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What do election results mean for Catholics?
In a statement congratulating Joe Biden on his election as president, the head of the U.S. bishops’ conference urged him and other leaders to practice “dialogue and compromise” for the sake of the nation. But it remains to be seen whether Biden is ready to compromise on the support for abortion that he voiced so often during the campaign.
Instead, for starters, amid an anticipated flurry of executive orders soon after taking office in January, he is thought likely to reinstate U.S. funding of abortion overseas, which President Donald Trump halted four years ago. Still, Biden may have to back off on other pro-choice measures requiring congressional approval if, as seems possible, the Republicans retain control of the Senate.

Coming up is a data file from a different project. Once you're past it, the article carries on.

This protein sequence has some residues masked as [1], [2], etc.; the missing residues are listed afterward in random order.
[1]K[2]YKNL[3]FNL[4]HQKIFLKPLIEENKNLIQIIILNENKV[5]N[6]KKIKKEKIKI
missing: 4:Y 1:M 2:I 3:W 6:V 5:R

Archbishop José H. Gomez of Los Angeles, president of the U.S. Conference of Catholic Bishops, seemed to suggest some such hope as that in his congratulatory statement, describing America as a place where “the sanctity of every human life is defended.”
Perhaps the most obvious immediate conclusion to be drawn from the election results is that pollsters and media pundits who had predicted an overwhelming Democratic triumph in both the presidential and congressional votes were overwhelmingly wrong. Instead, what the election apparently produced is divided government, with Democrats in charge in White House and, though by a reduced margin, the House of Representatives, and Republicans on top in the Senate.